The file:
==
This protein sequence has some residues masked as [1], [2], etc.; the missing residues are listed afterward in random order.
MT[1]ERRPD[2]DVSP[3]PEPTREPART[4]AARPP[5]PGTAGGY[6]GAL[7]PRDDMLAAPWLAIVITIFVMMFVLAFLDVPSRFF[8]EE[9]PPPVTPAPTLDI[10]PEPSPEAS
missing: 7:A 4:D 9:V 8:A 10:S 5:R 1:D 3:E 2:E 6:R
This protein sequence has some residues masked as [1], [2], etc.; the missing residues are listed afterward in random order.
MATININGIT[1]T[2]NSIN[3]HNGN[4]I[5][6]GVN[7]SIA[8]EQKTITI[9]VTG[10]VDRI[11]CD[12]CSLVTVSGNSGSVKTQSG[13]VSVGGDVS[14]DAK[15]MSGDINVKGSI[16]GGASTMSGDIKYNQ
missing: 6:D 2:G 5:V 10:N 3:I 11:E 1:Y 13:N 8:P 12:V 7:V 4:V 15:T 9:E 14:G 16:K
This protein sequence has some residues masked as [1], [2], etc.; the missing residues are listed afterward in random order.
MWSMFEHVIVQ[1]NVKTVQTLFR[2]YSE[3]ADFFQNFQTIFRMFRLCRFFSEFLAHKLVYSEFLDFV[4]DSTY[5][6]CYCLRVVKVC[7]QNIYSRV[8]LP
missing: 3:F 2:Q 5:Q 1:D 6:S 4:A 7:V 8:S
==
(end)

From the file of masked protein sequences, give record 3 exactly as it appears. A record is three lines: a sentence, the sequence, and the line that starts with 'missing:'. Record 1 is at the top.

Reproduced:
This protein sequence has some residues masked as [1], [2], etc.; the missing residues are listed afterward in random order.
MWSMFEHVIVQ[1]NVKTVQTLFR[2]YSE[3]ADFFQNFQTIFRMFRLCRFFSEFLAHKLVYSEFLDFV[4]DSTY[5][6]CYCLRVVKVC[7]QNIYSRV[8]LP
missing: 3:F 2:Q 5:Q 1:D 6:S 4:A 7:V 8:S